First, organizations must break up with the prevailing paradigm that waits for rich and wealthy countries to make decisions. Rights defenders need to position themselves against patriarchy and other dominant power structures and argue against the idea that power is only available to the strong. It is very difficult to expect transformation from human rights defenders if they negotiate with this dominant paradigm. Instead, organizations must build a new paradigm based on horizontal relations and understanding power as a quest for significant changes in people and their environment, based on autonomous decisions and on new gender relations.
Second, human rights defenders and their organizations must have a thorough understanding of the local context and its players, scenarios, power relations, trends, and opportunities. This understanding also needs to take into consideration national, Mesoamerican and international scenarios. The context is dynamic and always moving: an organization that defends human rights has to be constantly informed of circumstances and aware that facts are not isolated, but intimately intertwined.
Third, organizations must identify positive energies within the organization and sister organizations—qualities that inspire confidence in the triumph of justice and peace—in order to strengthen them and enable them to face external threats.
Fourth, human rights defenders must build alliances with other organizations. We all need each other, we all contribute, we all learn and we all have abilities that can be shared. No alliance can come from the competition and mistrust that is raised when certain organizations believe to be superior to others and seek to impose their views and interests.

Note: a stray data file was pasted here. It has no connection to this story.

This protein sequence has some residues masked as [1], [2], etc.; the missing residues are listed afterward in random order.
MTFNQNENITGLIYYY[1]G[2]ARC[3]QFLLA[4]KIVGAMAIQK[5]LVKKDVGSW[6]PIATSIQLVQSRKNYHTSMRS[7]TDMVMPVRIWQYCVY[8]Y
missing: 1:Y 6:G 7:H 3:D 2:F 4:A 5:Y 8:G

Fifth, organizations must seek alliances with social players—such as small/medium businesses, academics, and urban/rural producers—that do not share the same circles or commitments but do share the will to promote the rule of law and a social and economic model that is inclusive and democratic. They must push forward national and Mesoamerican forums where a basic consensus about democracy, the rule of law and sovereignty can be achieved so that they can contribute to our organizations that defend human rights and allow them to develop a wide political dimension.
Last, but certainly not least, human rights defenders must learn to spread joy to organizations and the victims of abuse perpetrated by the powerful. An expression of defeat appears when we are overwhelmed by sadness, bitterness, and anger. When this happens, our opponents have already won the battle because they have robbed us of our joy. Promoting playful spaces and recovering the meaning of celebration are primordial tasks and conditions to win the battle against the state of the powerful.